The doors to Eli Lilly and Company’s new biotechnology development campus were opened to attendees of the recent “Labs21” conference, which focused on sustainable solutions for new and renovated R&D facilities.
Sustainable laboratory design can spark interest in scientific inquiry, help companies attract scientists looking for an employer with a social and environmental conscience, and provide a safe and efficient work environment, according to John Lechleiter, Ph.D., chairman, president, and CEO of Lilly.
Lilly’s environmental efforts between 2003 and 2007 have reportedly yielded a 50% decrease in hazardous material purchases and a 2.4% reduction in absolute energy use. Greenhouse gas emissions and volatile emissions were also reduced by 33% and 40%, respectively.
The new biotech development campus, known as Building 362, is situated on the firm’s corporate campus in Indianapolis where Lilly makes bioproducts such as teriparatide (Fortéo™) for osteoporosis, drotrecogin alfa (Xigris®) for sepsis, somatropin (Humatrope®) for growth disorders, and human insulin (Humulin®), exenatide (Byetta®), and insulin lispro (Humalog®) for diabetes.
The campus encompasses the 477,500-sq-ft R&D building, a 180,000-sq-ft GMP pilot-plant facility, and an administration building. Activities supported in the development facility include mammalian cell and yeast culture of recombinant DNA based biopharmaceuticals, cell banking, isolation and purification operations, analytical and biophysical characterization studies, drug formulation, and fill/finish operations.
One of the concepts underlying the campus design was to bring the people who work in these various R&D areas in closer proximity to foster collaborative opportunities. The development facility took two years to plan and three years to build. Chris Harp, representing Flad Architects, said that 300 design engineers worked on the project for a total of 200,000 man-hours. Construction required 1.7 million man-hours and the joint effort of 3,000 craftspersons.
Support and Design
Several key design features of Building 362 are notable—for example, the desire to blend indoor and outdoor environments and to promote human interaction. To bring in as much natural light as possible the architects “pulled away the building corners,” said Harp, and created glass enclosures that encase the open staircases separating the building wings.
Adjacent to the window-lined staircases are open spaces with seating areas to serve as gathering places. More formal meeting rooms and presentation spaces are scattered throughout the building. There are also rooms reserved for the use of nursing mothers.
To improve the traffic flow of people and materials, the design of each floor of the building incorporates two separate walkways and sets of elevators—one for people and a separate service corridor and elevators for equipment and supplies. The laboratory space is situated between these two hallways and is accessible from both.
Another design strategy moved the researchers’ offices out of the laboratories. The personnel walkway separates the lab space from the office cubicles. A desire for increased transparency led to direct views from the office space into the window-lined labs.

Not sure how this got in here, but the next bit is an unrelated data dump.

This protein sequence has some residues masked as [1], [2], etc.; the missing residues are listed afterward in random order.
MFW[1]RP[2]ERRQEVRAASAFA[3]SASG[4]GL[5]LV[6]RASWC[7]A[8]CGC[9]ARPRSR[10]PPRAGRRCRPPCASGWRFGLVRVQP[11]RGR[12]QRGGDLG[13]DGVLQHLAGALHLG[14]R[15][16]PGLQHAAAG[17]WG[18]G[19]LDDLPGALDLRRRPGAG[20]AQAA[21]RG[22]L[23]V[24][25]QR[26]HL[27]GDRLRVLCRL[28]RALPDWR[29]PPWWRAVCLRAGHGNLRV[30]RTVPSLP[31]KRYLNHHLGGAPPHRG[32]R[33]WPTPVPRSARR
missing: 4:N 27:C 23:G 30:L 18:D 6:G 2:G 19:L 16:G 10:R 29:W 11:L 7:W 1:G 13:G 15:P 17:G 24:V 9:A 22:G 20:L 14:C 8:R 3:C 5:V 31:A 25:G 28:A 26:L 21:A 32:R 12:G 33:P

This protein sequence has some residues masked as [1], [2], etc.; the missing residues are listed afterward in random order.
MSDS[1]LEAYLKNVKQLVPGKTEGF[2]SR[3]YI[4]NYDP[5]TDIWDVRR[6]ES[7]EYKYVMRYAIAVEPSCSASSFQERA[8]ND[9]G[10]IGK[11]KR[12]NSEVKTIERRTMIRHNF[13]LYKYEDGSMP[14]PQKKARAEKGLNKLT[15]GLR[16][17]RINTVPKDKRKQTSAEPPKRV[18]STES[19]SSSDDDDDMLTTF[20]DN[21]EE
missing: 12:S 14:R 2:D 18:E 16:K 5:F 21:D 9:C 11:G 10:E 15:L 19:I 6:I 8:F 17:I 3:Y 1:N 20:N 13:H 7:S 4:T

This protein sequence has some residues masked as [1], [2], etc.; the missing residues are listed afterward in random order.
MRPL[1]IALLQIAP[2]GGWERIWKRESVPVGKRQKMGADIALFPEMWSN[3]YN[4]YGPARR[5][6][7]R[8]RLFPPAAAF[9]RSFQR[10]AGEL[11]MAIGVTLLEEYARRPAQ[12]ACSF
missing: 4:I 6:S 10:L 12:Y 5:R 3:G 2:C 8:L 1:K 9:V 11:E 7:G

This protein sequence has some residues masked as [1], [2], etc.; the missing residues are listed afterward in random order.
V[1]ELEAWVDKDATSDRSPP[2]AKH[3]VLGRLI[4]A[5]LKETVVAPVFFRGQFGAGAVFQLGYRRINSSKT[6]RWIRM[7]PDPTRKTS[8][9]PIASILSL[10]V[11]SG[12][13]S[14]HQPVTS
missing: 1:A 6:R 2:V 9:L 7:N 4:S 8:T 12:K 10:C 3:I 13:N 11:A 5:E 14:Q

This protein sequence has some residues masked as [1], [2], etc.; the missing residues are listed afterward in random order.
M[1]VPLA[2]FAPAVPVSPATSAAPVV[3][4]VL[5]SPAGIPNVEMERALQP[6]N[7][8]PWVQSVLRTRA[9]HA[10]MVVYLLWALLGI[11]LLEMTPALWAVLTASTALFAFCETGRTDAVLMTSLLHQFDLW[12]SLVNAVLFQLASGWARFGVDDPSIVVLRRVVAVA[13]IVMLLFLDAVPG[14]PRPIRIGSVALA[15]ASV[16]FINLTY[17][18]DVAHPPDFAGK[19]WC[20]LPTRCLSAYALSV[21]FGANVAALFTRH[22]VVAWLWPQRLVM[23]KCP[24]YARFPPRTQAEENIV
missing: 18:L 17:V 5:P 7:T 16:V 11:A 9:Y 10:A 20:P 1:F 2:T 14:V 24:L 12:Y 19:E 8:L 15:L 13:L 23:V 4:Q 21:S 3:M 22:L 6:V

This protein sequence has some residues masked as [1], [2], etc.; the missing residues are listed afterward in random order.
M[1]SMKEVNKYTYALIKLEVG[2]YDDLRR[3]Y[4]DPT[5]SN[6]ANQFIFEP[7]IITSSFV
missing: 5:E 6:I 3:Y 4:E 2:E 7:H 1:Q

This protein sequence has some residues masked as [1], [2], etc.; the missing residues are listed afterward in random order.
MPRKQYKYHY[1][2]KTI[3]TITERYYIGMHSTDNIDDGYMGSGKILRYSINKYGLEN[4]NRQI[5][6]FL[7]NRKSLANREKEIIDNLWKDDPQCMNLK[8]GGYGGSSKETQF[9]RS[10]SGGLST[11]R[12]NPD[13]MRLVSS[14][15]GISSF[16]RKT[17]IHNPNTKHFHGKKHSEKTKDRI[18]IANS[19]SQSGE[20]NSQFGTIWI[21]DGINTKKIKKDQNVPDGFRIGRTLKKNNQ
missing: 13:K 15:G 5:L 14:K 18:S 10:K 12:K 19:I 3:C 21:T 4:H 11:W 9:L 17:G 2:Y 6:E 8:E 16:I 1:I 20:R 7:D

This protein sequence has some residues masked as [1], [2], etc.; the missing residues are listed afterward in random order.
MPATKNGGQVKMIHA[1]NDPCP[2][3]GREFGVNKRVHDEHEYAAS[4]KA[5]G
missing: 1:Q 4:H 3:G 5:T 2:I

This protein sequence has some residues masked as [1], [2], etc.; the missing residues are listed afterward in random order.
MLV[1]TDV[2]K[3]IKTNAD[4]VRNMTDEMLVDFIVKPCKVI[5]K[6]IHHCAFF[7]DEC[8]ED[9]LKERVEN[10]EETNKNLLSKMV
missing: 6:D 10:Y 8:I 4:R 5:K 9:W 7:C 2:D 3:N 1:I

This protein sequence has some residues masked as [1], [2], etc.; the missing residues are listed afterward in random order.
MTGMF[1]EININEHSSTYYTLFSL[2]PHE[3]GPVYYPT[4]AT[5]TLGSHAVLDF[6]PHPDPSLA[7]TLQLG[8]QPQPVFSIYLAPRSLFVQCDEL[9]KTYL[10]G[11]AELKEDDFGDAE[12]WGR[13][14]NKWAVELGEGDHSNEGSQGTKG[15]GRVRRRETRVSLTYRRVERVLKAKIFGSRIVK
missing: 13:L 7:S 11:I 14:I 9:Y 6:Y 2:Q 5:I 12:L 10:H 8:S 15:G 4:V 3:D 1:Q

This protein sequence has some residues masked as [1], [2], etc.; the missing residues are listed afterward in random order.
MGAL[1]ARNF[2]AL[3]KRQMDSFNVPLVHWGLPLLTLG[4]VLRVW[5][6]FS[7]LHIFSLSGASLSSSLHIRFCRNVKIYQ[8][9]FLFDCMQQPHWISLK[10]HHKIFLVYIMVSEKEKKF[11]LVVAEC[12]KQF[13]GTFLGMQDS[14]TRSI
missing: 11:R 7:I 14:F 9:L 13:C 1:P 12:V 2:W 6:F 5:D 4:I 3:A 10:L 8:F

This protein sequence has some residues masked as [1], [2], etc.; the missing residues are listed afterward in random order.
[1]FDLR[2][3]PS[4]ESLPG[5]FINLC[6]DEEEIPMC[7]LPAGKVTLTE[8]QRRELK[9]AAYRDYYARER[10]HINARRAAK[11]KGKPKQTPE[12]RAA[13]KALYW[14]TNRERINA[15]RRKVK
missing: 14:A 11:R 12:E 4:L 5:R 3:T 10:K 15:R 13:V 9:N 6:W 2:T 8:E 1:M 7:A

The building supports multiple scales of development work, from 1 mL to 2,500 L bioreactors. Analytical operations are centrally located, as they support R&D, fermentation, and purification. The planners had to decide early in the process what parts of the building should be able to support GMP operations, whether initially or at a later date, and what level of GMP certification might be needed, in order to determine the need to design in space for airlocks and anterooms.
In 2003, before the start of construction, a mock-up of a single laboratory module was built, and the researchers were invited to try it out—they could set up equipment and study flow and space; the researchers were encouraged to suggest modifications and make specific design requests for their labs.
Efficiency and Sustainability
Building 362 has four stories, a basement, and a penthouse/roof structure. It was completed in March 2007. Each laboratory module is 11 feet wide and 33 feet deep.
The service corridors have open ceilings for ease of access to mechanical and electrical systems. The HVAC units are also located in the service corridors so they can be maintained and repaired without entry into the laboratory space. Waste collection pipes that traverse the facility maintain separate flows for solvent waste streams, from HPLC operations, for example, which are sent out for incineration.
The designers built redundancy into the air-handling system such that during normal operations it operates at reduced total air-flow capacity, and even if part of the system were to go down, the facility could continue to operate safely and efficiently. Notably absent are energy-recovery systems largely because electricity rates are so low in Indianapolis compared to other regions of the country that the cost would be difficult to justify economically.
During the facility tour, the Lilly design team highlighted environmental-control systems and technological advances intended to enhance the indoor ecosystem and save labor and money. To monitor and improve indoor air quality, Lilly installed Aircuity controlled environmental systems composed of wall-mounted air-sampling ports positioned throughout the lab and office spaces. The systems allow for demand-based control of ventilation.
Built into maintenance and record-keeping operations are automated and computerized processes for enhanced economy. For example, components of the steam system, including steam valves and traps, are tagged and barcoded for ease of monitoring and data management. Predictive maintenance includes procedures such as vibration analysis, thermal imaging, oil analysis, speed monitoring of instruments, and temperature tracking.